For the past year or so, I have been looking for a good laptop for my mobile pursuits. I have some pretty stringent requirements for my mobile platform, the most import of which is the ability to run 3D games. With linux as my primary OS, and many of the games I play being available for Linux (or can be coaxed to run on linux with wine) this pretty much means that Nvidia discrete graphics are a must. I spent many months looking at systems like the M17x from Alienware, or a DIY AVADirect Clevo unit among others. The main issue with these rigs comes down to one thing: cost. A fully loaded M17x can cost just as much as a high end desktop rig. So, after some shopping around I had come to the conclusion that I would have to finance one of these monsters if I wanted a good gaming laptop. A few weeks ago, I was in Best Buy and I did something that I never do – look at the budget laptops that they typically carry. I came upon an ASUS G72GX system. The specs were actually pretty impressive:
CPU: 2.53 Ghz Core 2 Duo
Video: Nvidia 260M 1GB Discrete Graphics
RAM: 6GB DDR3
Hard disk: 500GB, 5400RPM
1600×900 Widescreen LCD Screen
Webcam, USB, E-SATA, 1394, card reader, Secondary hard disk bay, DVD-R/W drive, G/N Wifi, Gig Ethernet LAN, illuminated keyboard
The most amazing thing: a $999 price tag. So, I thought about it, did some quick research the next day, and decided to give it a shot. I have had some mostly positive experience with Asus motherboards in the past, but hadn’t spent much time on anything else from the company.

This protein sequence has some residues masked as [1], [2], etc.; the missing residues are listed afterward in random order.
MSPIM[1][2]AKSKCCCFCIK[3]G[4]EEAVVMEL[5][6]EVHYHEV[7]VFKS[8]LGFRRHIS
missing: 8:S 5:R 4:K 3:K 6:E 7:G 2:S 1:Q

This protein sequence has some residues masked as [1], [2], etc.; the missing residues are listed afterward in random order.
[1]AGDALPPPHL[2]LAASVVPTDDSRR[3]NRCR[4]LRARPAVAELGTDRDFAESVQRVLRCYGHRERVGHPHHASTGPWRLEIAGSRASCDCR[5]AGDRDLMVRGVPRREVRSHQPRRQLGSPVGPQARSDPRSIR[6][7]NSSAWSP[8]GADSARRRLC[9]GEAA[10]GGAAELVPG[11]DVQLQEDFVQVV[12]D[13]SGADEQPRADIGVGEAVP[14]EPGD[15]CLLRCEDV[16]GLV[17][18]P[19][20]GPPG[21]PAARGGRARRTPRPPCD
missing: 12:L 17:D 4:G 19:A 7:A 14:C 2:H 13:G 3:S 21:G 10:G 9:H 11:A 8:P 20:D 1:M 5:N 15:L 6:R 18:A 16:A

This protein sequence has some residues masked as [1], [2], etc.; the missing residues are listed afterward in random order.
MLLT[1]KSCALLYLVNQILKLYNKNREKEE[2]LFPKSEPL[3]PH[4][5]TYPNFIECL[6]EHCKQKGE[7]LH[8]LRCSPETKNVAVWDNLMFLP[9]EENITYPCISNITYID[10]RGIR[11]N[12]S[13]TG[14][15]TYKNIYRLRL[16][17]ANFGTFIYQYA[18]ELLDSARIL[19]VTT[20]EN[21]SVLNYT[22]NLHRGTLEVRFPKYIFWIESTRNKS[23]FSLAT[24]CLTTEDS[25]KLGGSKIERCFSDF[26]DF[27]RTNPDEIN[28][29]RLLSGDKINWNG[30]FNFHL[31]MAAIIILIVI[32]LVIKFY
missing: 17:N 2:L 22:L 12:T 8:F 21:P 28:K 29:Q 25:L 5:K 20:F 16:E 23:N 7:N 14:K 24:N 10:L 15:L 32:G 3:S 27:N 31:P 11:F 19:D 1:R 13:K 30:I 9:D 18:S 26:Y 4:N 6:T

In short, I am glad I did. For a modest amount of money I got an excellent performing machine that seems to be able to grind through just about anything I have given it. Since I didn’t find many online resources for running Linux on this platform, I figured I would write a quick review on the machine and the caveats with running linux on it.
I chose the latest version of Ubuntu for the install, 9.10 Karmic Koala. Now, overall Karmic is a good version of Ubuntu, however it doeshave some issues (we will save that for another article).
The install went pretty much flawlessly, all hardware was detected and the system came up the first time in a usable state. Typical Ubuntu up to this point. I quickly noticed an issue with the Wireless adapter in the system. It is an Atheros 928X adapter, and it turns out that this chipset can be problematic at times on Linux. Basically the card would work for about 5-10 minutes, but then it would drop off of the network and basically become unusable. Only a reboot could correct the situation. After some research, it appears that better support for the adapter is available in a karmic kernal backports package. A simple package installation with the command:
sudo apt-get install linux-backports-modules-karmic
Followed by a reboot was enough to get the adapter usable. While this fixed the network drop/reboot issue, it was still not perfect. As the machine was used, you could “feel” times when the network connectivity would drop for a few seconds on a regular basis. This was especially evident when playing World of Warcraft or other online games. Thankfully, the 2.6.31-20 kernel update and the associated backport package that came out about a week later seems to have resolved all of the wireless issues.